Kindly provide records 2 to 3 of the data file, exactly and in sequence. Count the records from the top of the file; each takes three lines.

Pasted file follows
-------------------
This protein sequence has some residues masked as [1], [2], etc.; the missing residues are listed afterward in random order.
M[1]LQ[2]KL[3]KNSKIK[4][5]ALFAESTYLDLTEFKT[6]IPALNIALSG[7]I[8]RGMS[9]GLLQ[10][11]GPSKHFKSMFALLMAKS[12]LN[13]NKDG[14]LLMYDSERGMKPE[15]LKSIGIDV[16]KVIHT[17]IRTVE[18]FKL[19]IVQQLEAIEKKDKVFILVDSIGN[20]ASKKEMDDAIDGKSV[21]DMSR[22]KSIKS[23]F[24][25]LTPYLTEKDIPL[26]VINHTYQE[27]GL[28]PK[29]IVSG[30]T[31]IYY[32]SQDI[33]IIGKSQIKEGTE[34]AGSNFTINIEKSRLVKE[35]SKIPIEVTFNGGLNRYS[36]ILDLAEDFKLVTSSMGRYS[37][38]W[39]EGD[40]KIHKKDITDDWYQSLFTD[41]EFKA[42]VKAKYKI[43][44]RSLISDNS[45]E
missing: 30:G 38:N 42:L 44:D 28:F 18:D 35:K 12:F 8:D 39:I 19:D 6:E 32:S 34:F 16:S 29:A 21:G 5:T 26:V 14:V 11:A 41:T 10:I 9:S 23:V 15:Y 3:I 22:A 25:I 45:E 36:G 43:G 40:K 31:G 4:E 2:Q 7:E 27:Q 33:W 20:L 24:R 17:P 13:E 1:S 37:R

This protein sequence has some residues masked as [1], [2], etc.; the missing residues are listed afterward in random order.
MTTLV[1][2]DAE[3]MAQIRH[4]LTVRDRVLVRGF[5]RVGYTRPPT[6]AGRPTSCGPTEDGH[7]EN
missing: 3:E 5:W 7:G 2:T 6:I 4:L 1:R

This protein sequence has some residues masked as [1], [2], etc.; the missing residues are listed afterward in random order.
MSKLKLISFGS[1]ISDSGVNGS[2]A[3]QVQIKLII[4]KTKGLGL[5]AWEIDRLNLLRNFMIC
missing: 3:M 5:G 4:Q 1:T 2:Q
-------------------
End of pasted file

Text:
This protein sequence has some residues masked as [1], [2], etc.; the missing residues are listed afterward in random order.
MTTLV[1][2]DAE[3]MAQIRH[4]LTVRDRVLVRGF[5]RVGYTRPPT[6]AGRPTSCGPTEDGH[7]EN
missing: 3:E 5:W 7:G 2:T 6:I 4:L 1:R

This protein sequence has some residues masked as [1], [2], etc.; the missing residues are listed afterward in random order.
MSKLKLISFGS[1]ISDSGVNGS[2]A[3]QVQIKLII[4]KTKGLGL[5]AWEIDRLNLLRNFMIC
missing: 3:M 5:G 4:Q 1:T 2:Q